Trail Category: Paved
The Alamo Trails consists of a collection of many different beautiful hiking routes. The trails include the following:
Iron Horse Regional Trail: This trail is the most prominent of all the Alamo hiking areas. It follows the Old Southern Pacific Railroad and is allows a variety of users, including bicyclists, hikers, equestrians, and dog-walkers.
From Stone Valley Road north to:
Hillgrade Ave – 1.5 miles
Rudgear Road – 2.5 miles
Newell Ave – 3.5 miles
Ygnacio Valley Road – 4.5 miles
Pleasant Hill BART – 6.0 miles
Monument Boulevard – 7.5 miles
Willow Pass Road – 9.0 miles
Marsh Drive – 11.5 miles
From Stone Valley Road south to:
Camille Ave – 1.1 miles
Prospect Ave – 2.7 miles
Sycamore Valley Road – 3.5 miles
Crow Canyon Road – 6.0 miles
Bollinger Canyon Road – 7.5 miles
Dublin BART – 12.5 miles
Green Valley Trail: This trail begins at Macedo Ranch Staging area and follows south along Green Valley Road. The trail then goes through a residential area and then continues on to Mt. Diablo State Park.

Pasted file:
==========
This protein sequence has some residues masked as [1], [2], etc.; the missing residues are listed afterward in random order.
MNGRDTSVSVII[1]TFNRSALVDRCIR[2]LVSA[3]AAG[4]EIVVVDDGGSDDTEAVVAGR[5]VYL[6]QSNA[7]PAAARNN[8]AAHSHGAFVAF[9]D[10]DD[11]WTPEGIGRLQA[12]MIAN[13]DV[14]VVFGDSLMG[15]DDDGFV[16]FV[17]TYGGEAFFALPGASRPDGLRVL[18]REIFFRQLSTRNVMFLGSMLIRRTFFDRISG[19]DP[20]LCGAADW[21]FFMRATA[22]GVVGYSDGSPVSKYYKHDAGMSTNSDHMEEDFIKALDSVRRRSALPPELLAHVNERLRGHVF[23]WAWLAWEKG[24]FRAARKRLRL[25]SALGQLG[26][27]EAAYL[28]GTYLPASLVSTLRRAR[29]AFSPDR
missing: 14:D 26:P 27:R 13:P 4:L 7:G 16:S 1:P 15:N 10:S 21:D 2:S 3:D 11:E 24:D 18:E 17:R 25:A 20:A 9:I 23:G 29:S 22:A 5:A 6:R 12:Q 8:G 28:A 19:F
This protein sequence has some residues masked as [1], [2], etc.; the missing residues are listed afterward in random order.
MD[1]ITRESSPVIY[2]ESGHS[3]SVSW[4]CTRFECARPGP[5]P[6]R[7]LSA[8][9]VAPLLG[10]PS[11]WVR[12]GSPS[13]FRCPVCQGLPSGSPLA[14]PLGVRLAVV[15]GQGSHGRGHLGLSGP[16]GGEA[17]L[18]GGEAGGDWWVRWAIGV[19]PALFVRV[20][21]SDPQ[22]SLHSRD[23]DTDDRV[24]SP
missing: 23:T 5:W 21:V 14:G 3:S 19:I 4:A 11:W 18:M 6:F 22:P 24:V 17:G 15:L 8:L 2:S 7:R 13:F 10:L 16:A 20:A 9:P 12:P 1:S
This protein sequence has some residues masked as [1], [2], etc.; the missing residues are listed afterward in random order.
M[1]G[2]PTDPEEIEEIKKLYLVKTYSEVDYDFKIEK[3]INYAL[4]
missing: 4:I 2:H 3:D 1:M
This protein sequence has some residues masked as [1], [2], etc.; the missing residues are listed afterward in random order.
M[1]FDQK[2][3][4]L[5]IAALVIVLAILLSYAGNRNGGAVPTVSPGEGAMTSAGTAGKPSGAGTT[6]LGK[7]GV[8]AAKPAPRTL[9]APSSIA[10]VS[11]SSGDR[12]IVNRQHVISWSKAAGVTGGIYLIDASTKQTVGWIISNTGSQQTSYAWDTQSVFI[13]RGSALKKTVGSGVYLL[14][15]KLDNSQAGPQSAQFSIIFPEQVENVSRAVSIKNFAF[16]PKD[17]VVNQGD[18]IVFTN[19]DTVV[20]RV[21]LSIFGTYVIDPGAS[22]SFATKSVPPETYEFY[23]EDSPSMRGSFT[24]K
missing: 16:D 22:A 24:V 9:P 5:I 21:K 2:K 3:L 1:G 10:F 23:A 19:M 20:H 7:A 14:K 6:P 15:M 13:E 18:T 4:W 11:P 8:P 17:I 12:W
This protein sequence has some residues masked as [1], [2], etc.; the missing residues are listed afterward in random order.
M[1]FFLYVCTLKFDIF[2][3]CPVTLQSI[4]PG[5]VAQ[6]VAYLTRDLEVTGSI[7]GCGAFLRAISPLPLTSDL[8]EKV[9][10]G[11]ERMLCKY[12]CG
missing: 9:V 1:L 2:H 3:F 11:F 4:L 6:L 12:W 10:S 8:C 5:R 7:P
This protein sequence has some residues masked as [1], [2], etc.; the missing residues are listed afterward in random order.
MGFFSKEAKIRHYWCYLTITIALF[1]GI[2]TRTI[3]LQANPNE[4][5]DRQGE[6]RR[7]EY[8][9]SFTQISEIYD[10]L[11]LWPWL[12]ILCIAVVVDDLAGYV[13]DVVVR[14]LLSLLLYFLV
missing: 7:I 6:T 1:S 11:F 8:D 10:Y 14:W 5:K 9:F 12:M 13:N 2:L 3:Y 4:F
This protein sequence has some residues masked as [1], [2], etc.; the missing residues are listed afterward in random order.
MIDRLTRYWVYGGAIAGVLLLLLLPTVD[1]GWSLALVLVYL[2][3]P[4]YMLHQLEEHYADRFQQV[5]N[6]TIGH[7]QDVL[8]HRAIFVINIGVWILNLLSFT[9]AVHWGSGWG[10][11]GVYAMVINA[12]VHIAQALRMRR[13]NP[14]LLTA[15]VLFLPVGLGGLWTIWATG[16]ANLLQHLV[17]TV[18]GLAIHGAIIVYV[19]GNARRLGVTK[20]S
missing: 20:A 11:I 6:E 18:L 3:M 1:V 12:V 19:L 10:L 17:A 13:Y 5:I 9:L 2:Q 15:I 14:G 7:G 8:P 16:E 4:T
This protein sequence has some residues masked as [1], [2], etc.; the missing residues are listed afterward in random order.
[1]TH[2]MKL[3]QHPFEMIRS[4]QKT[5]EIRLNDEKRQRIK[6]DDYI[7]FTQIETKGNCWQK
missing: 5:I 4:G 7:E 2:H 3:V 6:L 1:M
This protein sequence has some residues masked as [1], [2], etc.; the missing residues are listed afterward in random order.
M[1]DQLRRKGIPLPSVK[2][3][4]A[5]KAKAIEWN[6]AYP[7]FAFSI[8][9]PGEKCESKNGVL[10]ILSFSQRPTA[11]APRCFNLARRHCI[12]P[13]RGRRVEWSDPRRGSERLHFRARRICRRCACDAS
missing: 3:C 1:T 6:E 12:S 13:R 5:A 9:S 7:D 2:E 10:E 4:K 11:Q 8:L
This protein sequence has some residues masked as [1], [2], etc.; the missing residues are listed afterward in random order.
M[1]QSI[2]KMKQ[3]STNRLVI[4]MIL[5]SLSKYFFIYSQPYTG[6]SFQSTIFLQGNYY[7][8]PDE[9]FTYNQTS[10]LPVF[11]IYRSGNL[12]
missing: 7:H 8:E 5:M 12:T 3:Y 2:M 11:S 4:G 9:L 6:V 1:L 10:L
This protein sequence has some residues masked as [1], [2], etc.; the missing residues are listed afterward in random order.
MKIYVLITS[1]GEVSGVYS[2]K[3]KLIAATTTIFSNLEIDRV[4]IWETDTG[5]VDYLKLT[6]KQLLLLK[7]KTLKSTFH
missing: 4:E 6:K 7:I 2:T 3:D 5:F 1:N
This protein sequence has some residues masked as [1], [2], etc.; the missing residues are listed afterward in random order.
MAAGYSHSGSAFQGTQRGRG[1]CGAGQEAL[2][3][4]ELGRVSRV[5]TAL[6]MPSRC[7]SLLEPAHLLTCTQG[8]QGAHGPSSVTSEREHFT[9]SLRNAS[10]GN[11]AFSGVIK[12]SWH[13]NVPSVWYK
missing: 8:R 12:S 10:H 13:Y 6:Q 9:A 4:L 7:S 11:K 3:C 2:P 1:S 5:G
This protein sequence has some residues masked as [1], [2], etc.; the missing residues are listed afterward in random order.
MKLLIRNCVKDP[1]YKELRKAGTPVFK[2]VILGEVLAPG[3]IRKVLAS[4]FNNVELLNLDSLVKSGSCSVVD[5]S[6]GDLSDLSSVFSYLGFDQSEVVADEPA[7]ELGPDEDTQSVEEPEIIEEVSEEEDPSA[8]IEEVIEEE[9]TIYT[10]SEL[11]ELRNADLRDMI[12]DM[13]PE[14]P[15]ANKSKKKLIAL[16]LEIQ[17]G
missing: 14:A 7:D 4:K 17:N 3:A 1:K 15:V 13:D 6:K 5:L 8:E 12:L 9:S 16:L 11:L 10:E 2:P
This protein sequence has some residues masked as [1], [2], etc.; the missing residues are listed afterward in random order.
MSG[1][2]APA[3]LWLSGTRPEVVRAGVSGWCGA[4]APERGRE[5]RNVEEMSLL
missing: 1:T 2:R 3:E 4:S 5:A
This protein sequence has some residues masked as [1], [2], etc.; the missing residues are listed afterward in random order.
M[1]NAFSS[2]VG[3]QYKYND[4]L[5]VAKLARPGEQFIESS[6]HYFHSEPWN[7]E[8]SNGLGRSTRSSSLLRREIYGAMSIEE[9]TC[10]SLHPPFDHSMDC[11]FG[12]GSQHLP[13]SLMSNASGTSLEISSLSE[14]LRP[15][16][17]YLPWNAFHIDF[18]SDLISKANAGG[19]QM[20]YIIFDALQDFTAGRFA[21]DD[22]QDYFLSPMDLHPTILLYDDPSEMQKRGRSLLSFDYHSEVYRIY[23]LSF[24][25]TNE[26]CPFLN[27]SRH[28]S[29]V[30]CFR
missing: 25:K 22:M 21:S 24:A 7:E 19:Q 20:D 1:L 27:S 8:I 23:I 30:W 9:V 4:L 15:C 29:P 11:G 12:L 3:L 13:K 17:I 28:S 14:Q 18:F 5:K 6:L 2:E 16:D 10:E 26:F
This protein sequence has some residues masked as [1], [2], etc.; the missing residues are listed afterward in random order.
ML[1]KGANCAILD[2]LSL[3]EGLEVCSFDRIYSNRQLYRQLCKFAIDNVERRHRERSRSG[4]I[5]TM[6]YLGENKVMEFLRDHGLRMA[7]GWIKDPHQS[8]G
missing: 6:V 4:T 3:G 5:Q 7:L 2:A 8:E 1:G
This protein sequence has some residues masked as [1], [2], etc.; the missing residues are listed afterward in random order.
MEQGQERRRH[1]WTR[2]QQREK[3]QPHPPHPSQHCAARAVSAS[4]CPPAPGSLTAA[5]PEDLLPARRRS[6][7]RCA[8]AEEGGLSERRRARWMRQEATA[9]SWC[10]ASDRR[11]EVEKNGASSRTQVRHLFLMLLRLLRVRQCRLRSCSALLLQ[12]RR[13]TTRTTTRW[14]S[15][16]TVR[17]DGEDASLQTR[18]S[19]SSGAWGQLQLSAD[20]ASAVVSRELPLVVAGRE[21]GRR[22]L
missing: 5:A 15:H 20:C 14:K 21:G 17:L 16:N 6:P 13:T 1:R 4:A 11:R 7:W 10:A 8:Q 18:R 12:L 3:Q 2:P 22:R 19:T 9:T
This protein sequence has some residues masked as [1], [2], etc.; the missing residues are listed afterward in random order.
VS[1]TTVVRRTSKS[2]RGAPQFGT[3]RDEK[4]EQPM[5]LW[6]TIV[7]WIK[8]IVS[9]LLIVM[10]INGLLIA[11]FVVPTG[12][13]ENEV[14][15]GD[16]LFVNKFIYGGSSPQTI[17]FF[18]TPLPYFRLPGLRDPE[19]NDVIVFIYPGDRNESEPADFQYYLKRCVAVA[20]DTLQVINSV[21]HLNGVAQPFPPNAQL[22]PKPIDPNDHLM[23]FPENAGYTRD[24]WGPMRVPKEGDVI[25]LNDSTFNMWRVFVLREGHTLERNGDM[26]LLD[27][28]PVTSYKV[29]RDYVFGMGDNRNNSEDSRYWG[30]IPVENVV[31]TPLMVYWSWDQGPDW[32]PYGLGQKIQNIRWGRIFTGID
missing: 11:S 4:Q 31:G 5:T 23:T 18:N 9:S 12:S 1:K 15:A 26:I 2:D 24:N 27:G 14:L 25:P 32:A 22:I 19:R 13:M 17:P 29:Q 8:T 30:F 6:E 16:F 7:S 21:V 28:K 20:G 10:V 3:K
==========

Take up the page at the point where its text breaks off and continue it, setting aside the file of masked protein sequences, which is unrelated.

Diablo Foothills Regional Park: The trailhead is at the eastern end of Livorna Road. This trail offers access to Walnut Creek Open Space and the Diablo Foothills Regional Park. Trails in this area has few trees and very hilly terrain. There is equestrian parking and is recommended for very active hikers.
Las Trampas to Mt. Diablo Regional Trail: This trail is located near Hap Magee Ranch Park. It travels through a residential area and comes out from Stone Valley Road. This trail can be used by hikers and bicyclists.
Las Trampas Regional Wilderness: This park offers 3800 acres of recreational trails, including gentle walkways alongside creeks to strenuous hikes to mountain tops that have amazing, worthwhile views. There are several trailheads to this park:
Camille Avenue – has easy access and heron nests high above in the grove of eucalyptus trees.
Short Avenue – requires a steep ascent in the beginning before it reaches Hmme Trail. It has no space for parking.
Hemme Avenue – trail follows a small creek for a quarter mile before it convenes with the South Avenue trail. There is a small parking lot; no equestrian parking.
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